Born in the seaport capital of Paramaribo, Surinam (formerly Dutch Guiana, north of Brazil) she moved to London in 1961, in her 30s. She was a poet, novelist and playwright.
(interviews, profiles, book covers - and many colorful photos!)
From her son, Deryck Breinburg:
"I wanted to say a few words about my mother Petronella Breinburg from my point of view. The first thing is that mum’s name is unusual. Petronella is the Dutch female name for Peter. It means rock. Brein means brain, intellect, intelligence, common scene. Burg or Berg means mountain. So mum’s name means the Rock, the mountain of intellect and intelligence. Perhaps this was an appropriate name for mum.
"On Tuesday 5th November mum lost her fight with illness and was taken away from us. The mighty rock had fallen. But I think the legacy she left behind was: it doesn’t matter who you are, where you are from or your background, with focus, determination and hard work, you can achieve whatever you want. I also think if you put out a hand of love and friendship you will meet like-minded people. They will help to guide you along the road of life. Mum achieved what she wanted to achieve and that was to help everyone she came into contact with. Petronella Breinburg is the legend.”
She was also known as Bella Ashey and Mary Totham.
"...Her first book, Legends of Suriname, was published by New Beacon in 1971. Subsequently, her series of books about a little boy called Sean, published by Bodley Head, made her more famous. A number of letters in the file refer to the horrendous time she had whilst doing her teaching practice in London schools in the 1970s. Her own experience of racism in schools and her insights into the problems facing black children in the British education system in the 1970s make for interesting reading though the language she uses is often very 'of its time'. I imagine her mostly negative experiences in the school system encouraged her to write children's books which reflected black children's everyday experience in Britain. It's also interesting that she not only wanted to reach a British audience but she was also keen to get her books published in Surinam, because, she says, the only images of British children that Surinamese children encountered in books were of upper-middle class white children, drinking tea on the lawn or squabbling with their governesses!"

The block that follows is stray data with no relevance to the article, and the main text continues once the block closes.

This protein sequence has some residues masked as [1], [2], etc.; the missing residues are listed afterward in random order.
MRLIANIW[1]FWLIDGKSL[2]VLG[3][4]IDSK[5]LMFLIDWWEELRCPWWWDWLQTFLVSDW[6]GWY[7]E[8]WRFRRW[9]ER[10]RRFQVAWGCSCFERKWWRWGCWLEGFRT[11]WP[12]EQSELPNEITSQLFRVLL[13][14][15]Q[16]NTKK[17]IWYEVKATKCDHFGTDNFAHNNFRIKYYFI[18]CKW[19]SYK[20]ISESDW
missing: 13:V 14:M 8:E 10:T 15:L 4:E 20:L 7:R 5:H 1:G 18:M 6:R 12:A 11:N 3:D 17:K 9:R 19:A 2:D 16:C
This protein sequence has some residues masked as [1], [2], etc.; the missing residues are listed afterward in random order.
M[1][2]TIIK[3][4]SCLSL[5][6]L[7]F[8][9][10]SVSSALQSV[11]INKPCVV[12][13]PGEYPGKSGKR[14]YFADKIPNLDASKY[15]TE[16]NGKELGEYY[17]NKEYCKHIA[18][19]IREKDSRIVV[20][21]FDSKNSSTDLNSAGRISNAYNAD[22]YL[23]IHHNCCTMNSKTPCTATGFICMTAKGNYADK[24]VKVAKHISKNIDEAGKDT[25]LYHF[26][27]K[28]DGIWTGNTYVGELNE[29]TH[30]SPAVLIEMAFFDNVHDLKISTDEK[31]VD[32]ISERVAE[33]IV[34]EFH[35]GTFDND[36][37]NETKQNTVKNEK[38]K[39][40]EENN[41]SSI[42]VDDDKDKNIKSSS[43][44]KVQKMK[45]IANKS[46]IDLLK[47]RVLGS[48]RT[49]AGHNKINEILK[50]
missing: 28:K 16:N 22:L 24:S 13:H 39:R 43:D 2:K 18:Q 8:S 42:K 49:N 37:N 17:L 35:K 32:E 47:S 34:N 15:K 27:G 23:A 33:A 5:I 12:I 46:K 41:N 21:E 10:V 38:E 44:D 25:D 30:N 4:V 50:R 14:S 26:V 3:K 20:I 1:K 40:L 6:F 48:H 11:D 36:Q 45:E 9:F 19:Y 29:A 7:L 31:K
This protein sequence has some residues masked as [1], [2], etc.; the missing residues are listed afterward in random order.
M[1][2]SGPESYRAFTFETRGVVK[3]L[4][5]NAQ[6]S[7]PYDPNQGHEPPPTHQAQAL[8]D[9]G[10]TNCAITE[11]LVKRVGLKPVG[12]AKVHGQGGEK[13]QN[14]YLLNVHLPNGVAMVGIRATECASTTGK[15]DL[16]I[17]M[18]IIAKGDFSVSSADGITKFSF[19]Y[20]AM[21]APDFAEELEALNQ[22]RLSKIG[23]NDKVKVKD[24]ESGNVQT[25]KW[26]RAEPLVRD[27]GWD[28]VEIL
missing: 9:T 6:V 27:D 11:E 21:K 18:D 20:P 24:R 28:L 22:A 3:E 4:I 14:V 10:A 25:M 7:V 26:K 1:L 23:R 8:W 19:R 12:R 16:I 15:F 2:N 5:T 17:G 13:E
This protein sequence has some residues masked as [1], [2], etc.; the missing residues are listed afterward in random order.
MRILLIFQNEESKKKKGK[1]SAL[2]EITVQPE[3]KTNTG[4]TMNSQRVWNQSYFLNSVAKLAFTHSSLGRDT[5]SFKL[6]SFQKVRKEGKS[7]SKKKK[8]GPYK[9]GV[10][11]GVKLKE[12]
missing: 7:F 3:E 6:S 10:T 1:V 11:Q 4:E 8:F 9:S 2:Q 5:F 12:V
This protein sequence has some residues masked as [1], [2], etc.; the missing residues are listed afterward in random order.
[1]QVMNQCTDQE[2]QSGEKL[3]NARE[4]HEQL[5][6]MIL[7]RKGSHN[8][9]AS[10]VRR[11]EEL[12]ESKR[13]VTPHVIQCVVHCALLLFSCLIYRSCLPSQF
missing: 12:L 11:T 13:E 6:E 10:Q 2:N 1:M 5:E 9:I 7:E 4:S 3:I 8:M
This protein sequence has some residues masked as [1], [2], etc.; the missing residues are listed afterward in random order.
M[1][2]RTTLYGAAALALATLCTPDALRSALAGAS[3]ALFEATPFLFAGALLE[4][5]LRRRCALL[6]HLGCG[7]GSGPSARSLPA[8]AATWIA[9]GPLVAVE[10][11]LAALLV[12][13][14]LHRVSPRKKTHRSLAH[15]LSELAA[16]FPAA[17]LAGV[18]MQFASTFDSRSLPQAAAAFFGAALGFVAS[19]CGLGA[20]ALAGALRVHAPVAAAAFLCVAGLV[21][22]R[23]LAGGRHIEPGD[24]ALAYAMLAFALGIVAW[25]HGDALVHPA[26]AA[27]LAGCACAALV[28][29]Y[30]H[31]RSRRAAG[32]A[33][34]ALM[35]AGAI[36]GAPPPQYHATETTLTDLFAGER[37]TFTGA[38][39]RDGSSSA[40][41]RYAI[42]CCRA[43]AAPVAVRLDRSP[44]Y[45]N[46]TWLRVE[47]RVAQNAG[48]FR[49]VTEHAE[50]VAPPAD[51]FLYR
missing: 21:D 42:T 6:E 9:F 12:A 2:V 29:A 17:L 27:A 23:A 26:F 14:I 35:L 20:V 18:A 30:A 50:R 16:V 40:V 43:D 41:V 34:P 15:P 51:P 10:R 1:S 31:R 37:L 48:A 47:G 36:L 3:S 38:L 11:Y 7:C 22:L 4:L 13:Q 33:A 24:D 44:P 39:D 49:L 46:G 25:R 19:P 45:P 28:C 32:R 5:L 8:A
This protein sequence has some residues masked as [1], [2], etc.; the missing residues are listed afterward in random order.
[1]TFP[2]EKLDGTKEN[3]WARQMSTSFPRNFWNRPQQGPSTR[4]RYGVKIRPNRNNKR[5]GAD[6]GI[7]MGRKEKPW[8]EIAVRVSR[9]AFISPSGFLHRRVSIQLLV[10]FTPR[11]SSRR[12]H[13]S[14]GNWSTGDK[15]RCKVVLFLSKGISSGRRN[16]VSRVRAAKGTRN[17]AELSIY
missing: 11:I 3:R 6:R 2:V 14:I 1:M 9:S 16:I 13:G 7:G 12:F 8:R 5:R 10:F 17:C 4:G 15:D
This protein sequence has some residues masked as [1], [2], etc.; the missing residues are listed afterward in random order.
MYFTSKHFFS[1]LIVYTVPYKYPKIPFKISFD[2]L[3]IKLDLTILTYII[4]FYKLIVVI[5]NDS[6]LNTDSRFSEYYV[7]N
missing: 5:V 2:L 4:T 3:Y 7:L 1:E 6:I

(15-minute performance of The Sea Princess, by kids)
(short read-aloud of My Brother Sean)
Children's books, except as indicated:
Legend of Surinam, Panther House, 1971.
My Brother Sean, Bodley Head, 1973.
Shawn Goes to School, Crowell, 1973.
Doctor Shawn, Crowell, 1974 (published in England as Doctor Sean, Bodley Head, 1974).
(Contributor under name Mary Totham) Dulan Barber, editor, One Parent Families (adult), Davis Poynter, 1975.
Us Boys of Westcroft, Macmillan, 1975.
Shawn's Red Bike, Crowell, 1975 (published in England as Sean's Red Bike, Bodley Head, 1975).
Bre-Nancy's Dream, Macmillan, 1976.
Brinsly's Dream, Burke Publishing, 1976.
Sally-Ann's Umbrella, Bodley Head, 1976.
What Happened at Rita's Party, Kestrel Books, 1976.
One Day, Another Day, Macmillan, 1977.
Sally-Ann in the Snow, Bodley Head, 1977.
Tiger, Paleface and Me, Macmillan, 1977.
A Girl, a Frog, and a Petticoat, Macmillan, 1978.
Sally-Ann's Skateboard (National Book League selection), Bodley Head, 1979.
The Rain, Macmillan, 1980.
"A Streak of Gold" (for children; one-act), first produced in London, England, 1972.
"Some Creation" (for older children; one-act), first produced in London, 1972.
"Requiem" (adult play; one-act), first produced in London at Greenwich Youth Theatre, 1973.
"Velvet Curtains" (adult play; three-act), first produced at Greenwich Youth Theatre, 1974.
Work represented in anthologies, including:
Tell Me a Story, edited by Dorothy Edwards, Metheun, 1974.
(Under pseudonym Bella Ashey) Plum in Common, edited by Dulan Barber, David Poynter, 1974.
The Haunted and the Hunted, edited by Kathleen Lines, Bodley Head, 1975.
Read Me Another Story Book, edited by Edwards, Methuen, 1976.
Stories of the City, edited by Veronica Harvey, Evans, 1977.
Caribbean Folktale, Bogle L'Ouverture, 1980.
Love You, Hate You, Evans, 1980.
A Story for Every Day of the Year, Evans, 1980.
"Contributor of poems, short stories, and articles, sometimes under
pseudonym Bella Ashey, to British publications."
WORKS IN PROGRESS
"Writing on language in education, with special emphasis on Cockney